A teacher lives a lonely life, all the while struggling over his son's custody. His life slowly gets better as he finds love and receives good news from his son, but his new luck is about to be brutally shattered by an innocent little lie.
Thomas Bo Larsen,
Gerd Wiesler is an officer with the Stasi, the East German secret police. The film begins in 1984 when Wiesler attends a play written by Georg Dreyman, who is considered by many to be the ultimate example of the loyal citizen. Wiesler has a gut feeling that Dreyman can't be as ideal as he seems, and believes surveillance is called for. The Minister of Culture agrees but only later does Wiesler learn that the Minister sees Dreyman as a rival and lusts after his partner Christa-Maria. The more time he spends listening in on them, the more he comes to care about them. The once rigid Stasi officer begins to intervene in their lives, in a positive way, protecting them whenever possible. Eventually, Wiesler's activities catch up to him and while there is no proof of wrongdoing, he finds himself in menial jobs - until the unbelievable happens.Written by
Although it was very common for national flags and coats of arms of the former GDR to be placed almost anywhere in public places and institutions, not a single one was shown throughout the whole movie (except for one artistic representation of the CoA, with the hanging rope over it, on the cover of Der Spiegel magazine). See more »
When Dreyman is playing the sonata that Jerska gave him, he looks only at his fingers, and never at the music that's on the stand, even though he's playing it for the first time. See more »
Stand still. Eyes to the floor.
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The US version features a written prologue in English, explaining the historical context of the film. See more »
"Who knows the secrets of the human heart?" Col in The Crying Game
WhenI saw 2006's Oscar winning Departed, I was satisfied it could be the best picture of the year; then I saw Pan's Labyrinth and thought it imaginatively superior; then I saw Lives of Others, the Oscar choice for best foreign film, and I knew it was the globe's best film of the year, no argument.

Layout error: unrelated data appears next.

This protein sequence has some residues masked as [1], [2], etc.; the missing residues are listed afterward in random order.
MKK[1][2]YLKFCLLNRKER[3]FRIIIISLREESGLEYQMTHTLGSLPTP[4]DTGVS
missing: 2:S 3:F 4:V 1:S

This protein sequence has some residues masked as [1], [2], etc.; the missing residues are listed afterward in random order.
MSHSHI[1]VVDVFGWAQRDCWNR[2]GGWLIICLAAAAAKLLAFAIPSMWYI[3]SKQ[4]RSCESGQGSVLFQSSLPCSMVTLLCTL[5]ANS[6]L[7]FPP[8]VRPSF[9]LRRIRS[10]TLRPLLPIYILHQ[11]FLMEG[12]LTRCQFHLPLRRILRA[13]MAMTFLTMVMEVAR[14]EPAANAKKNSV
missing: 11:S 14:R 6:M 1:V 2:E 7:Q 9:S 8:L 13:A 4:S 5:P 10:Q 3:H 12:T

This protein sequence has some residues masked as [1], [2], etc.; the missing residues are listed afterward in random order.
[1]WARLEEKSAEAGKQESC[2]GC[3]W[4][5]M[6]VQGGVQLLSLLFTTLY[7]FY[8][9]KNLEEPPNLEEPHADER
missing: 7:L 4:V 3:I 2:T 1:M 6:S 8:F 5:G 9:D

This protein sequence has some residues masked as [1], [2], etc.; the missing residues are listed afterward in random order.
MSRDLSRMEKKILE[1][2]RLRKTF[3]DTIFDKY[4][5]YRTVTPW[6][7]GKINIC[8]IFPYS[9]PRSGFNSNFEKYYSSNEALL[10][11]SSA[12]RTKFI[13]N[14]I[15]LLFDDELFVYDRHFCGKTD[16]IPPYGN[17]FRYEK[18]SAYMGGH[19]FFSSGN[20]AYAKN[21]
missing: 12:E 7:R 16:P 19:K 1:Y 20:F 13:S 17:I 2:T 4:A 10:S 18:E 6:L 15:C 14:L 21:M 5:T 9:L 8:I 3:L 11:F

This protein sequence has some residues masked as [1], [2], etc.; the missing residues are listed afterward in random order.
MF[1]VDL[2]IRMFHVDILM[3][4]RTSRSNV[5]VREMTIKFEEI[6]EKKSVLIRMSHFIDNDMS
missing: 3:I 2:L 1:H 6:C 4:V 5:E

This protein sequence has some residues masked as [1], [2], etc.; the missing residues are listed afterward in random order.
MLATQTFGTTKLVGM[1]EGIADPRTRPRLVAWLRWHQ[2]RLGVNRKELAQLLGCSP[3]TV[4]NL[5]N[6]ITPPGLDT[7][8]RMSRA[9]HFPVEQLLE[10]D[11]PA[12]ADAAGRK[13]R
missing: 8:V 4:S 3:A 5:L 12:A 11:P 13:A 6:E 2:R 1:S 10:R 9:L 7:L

Lives of Others is what all movie making should strive to be: interesting characters, thrilling plot, superb acting, and thematic weight. It's set in East Berlin, 1984, five years before the Wall's fall and Gorbachev's "glasnost" and still felling the tremors of Nazism, in this case the Stasi, a government agency similar to the SS. Capt. Gerd Wiesler (Ulrich Muehe), a Stasi teacher and coldly efficient information gatherer, surreptitiously watches playwright Georg Dreyman (Sebastian Koch) and his actress girlfriend Christa-Maria Sieland (Martina Gedeck) to get compromising details that would damn Dreyman and open the romantic way for the culture minister, Bruno Hempf (Thomas Thieme). Oddly for an artist, Dreyman is loyal to socialism, so it is through Sieland that the information must come.
The dramatic hub of this absorbing intrigue is the growing affection Wiesler gains for the actress and coincidentally the underground freedom movement, mostly as it is represented by artists and their friends. While his efficiency is amply evident in his cool detachment, similar to that of Rafe Fiennes in Schindler's List and Serg Lopez in Pan's Labyrinth, his humanity seeps out at the edges as he becomes vicariously involved in the artists' lives. First-time director Florian Henckel von Donnersmarck misses not a beat in slowly revealing the hearts of all his principals while he creates a plot remarkably interesting for a character-driven piece.
Few films could mine the rich conflict between the totalitarian state and artists who yearn for freedom of expression, between the loyalties of friends and lovers and the crushing exigency of survival. Lives of Others shows how difficult it is to watch others' lives unfold and not be drawn to their passion. It's rough out there: No other film of 2006 showed that cliché better. Here's looking at you, best film of the year.
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